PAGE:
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How a ‘dead’ medium increased sales 47%

There are pundits who’ll tell you print advertising is dead.

It’s no surprise.

Flick through any magazine today. You’ll be lucky if you spot one print ad which is written by somebody who knows what they’re doing.

Quality print advertising is dead, not the medium itself. And I intend to prove it by showing you a print ad concept which helped boost a client’s sales 47%.

Here’s the trick you need

If you want to write an excellent print ad, you must understand how headlines and visuals work together.

The best print ads often ‘bend’ either the headline or the visual. This gets the reader’s attention, but it also makes them go ‘Ah-ha!’ A connection is made in the reader’s mind, and they immediately understand the benefits of your product.

I explain the concept in this short video. Take a look:

David Ogilvy’s famous Rolls Royce ad uses a straight visual. It’s not particularly exciting. Just some kids heading out to the car.

Yet the ad uses a ‘bent’ headline. Rather than say ‘this car is really quiet,’ Ogilvy suggests the car is quiet by having his reader imagine the electric clock.

On the other hand, you could ‘bend’ the visual. Like this print ad does encouraging people to stay in school.

But notice how this needs a straight headline: Stay in School.

The visual has to be explained instantly in order to hold the reader’s attention.

You can bend the headline, or the visual, but never both

If you want to bend the visual then you must write a straight headline.

‘Stay in school’ makes the visual effortless to understand.

If you bend the headline and the visual your ad will appear confusing.

This is one of the many issues I have with this FCUK advert.

Headline: ‘You are man?’

Visual: Man sitting on lama thing.

Reader’s reaction: WTFcuk?

Honestly, I haven’t a clue if this advert made money. (And I’m not particularly interested in debating it.) All I know is this ad would NEVER leave my desk – and that’s just about all I have to say.

How this method increased sales 47%

Barbutti have been a long-term client for 4 years.

Usually they throw an annual sale after Christmas. But this summer they needed space for renovations. They needed another sale.

The offer was ‘50% off selected lines.’

It’s a good offer. But everyone’s throwing ‘sales.’ And we were announcing this to customers with a postcard mailer. Be honest. How much time do you give a postcard advert before throwing it in the bin?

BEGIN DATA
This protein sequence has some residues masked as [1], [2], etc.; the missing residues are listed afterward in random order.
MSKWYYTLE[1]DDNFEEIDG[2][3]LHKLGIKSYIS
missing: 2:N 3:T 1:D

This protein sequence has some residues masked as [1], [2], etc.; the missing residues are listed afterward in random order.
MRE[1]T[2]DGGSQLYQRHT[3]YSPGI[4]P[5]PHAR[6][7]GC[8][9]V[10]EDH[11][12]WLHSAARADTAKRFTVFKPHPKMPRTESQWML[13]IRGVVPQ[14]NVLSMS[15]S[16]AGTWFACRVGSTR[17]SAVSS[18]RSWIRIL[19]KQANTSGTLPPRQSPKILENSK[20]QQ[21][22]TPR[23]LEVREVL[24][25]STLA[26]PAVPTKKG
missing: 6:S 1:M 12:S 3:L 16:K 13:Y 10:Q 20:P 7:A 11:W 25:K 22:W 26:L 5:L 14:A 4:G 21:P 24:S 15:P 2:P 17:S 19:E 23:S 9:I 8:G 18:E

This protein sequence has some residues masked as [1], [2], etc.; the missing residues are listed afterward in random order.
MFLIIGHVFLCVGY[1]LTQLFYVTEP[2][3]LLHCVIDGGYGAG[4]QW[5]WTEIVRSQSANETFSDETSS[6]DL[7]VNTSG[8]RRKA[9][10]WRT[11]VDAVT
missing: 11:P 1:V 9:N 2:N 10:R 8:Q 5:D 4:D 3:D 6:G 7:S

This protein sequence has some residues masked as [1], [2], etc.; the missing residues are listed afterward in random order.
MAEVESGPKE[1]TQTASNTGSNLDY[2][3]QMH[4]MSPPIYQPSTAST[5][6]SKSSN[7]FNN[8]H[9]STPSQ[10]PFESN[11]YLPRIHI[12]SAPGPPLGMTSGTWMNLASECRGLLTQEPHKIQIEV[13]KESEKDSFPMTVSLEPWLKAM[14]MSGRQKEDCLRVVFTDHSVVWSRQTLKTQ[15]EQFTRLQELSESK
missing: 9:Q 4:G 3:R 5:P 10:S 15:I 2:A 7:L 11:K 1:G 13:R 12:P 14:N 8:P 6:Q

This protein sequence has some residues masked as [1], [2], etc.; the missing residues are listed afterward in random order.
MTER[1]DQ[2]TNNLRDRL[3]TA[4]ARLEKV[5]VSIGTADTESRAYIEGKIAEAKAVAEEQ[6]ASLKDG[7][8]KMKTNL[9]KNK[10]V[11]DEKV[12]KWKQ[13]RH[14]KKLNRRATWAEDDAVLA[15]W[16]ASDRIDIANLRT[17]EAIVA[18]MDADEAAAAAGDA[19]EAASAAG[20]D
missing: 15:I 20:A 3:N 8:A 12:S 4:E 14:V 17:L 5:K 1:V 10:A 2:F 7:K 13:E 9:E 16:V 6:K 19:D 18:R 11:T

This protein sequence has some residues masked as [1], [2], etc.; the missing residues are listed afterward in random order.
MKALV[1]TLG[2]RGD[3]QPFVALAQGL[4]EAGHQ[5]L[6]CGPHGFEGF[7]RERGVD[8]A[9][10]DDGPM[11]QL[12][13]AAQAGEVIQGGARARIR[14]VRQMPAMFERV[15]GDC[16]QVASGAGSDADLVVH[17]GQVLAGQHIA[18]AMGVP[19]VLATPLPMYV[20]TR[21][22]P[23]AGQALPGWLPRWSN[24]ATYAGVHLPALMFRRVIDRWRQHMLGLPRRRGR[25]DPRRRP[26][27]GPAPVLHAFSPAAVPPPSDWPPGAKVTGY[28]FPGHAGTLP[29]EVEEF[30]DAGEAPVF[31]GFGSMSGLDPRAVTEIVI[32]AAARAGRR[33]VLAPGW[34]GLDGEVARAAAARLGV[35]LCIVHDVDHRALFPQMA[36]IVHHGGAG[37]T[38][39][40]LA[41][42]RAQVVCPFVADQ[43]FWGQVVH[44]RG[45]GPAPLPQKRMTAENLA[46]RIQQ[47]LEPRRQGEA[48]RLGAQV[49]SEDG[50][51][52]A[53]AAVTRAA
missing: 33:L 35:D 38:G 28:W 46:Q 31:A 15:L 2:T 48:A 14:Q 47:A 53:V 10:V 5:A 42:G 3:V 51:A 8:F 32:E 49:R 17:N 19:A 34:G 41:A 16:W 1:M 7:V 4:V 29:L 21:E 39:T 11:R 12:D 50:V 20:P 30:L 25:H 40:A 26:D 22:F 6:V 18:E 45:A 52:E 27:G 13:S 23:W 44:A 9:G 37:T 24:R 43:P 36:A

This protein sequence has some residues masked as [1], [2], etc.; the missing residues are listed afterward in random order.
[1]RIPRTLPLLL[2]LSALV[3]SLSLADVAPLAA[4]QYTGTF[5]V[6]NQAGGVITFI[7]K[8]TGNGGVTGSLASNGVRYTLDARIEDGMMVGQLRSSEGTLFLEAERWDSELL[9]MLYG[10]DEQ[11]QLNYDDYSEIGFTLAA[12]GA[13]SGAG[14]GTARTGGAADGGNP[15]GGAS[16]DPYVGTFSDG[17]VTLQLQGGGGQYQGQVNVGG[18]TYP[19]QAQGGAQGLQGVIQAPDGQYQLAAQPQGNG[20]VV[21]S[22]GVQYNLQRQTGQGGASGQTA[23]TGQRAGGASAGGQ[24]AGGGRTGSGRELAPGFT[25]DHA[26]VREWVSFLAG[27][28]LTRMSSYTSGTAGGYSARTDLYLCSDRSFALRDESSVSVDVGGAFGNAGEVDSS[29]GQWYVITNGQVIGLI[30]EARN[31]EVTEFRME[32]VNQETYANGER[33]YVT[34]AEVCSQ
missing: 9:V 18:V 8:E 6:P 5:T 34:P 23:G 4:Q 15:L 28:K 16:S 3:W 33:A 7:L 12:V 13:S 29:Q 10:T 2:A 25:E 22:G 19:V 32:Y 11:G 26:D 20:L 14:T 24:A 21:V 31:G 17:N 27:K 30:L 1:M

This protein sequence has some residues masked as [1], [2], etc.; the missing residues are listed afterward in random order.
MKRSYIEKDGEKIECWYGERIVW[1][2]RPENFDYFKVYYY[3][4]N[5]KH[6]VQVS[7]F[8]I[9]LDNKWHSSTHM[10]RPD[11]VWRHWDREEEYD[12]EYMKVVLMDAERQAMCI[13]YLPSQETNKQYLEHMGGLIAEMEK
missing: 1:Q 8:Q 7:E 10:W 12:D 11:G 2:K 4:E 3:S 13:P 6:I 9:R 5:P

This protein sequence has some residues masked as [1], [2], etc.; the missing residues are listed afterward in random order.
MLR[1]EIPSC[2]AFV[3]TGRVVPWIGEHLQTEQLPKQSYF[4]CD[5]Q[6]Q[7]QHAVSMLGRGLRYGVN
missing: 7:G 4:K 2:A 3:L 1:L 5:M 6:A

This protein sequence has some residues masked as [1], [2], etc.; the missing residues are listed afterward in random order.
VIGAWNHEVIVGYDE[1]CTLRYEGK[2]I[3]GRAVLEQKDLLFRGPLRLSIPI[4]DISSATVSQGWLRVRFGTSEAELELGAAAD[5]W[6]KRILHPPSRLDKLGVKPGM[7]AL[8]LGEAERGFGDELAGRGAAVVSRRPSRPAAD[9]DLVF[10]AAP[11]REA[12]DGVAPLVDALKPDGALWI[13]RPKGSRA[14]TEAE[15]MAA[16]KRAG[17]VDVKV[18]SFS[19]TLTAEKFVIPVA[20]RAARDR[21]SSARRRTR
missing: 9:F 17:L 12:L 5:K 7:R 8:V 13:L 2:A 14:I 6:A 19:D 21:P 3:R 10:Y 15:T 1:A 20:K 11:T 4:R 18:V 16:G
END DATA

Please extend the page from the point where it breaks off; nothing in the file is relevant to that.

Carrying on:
1 second? Maybe less?

This postcard had to do something to make them go ‘what’s this?’ Then, ‘Ah-ha!’

“Why don’t we tell the designer to do something like this?” I told my partner.

It’s a crude postcard mock-up, so let me explain what you’re seeing.

The postcard has a large rip down the middle (as if it has been sawn in half.)

This is a bent visual with a straight headline: Prices halved.

The postcard was going to previous customers, so I didn’t have to do much explaining. I called it, ‘Barbutti’s clear-out-for-the-carpenter’s sale.’ And I suggested we added a picture of a carpenter’s saw in the bottom corner.

The back of the postcard is dead simple.

Its copy just tells the reader what to do.

This postcard was followed-up with 3 emails. It was a simple campaign, yet it boosted sales 47% – and cleared enough space for the client’s renovations.

3 more pointers before you throw a sale

1. Don’t throw a sale for no reason: Barbutti only ever throw a sale when they need to clear space. ‘Sale addiction’ is common amongst business-owners, because it can produce startling short-term spikes.

But sooner or later your customers get wise. They start expecting sales, and waiting for them to appear. Before long, you’re competing on price – and that is a downward spiral to bankruptcy.

2. Never discount print advertising: Print is still a favoured medium amongst older consumers. And these people tend to have more money. I’m not saying print is your holy-grail, but it’s definitely something to consider.

3. Explain why there is a sale: and if possible, use this technique I’ve described to get attention. Do be wary of complexity. Your idea must be dead simple, effortless to understand, with nothing getting in the way of its meaning. If you can’t come up with anything, simply write an ad with a straight visual and straight headline. Call out your target market, and hit them with your big benefit.

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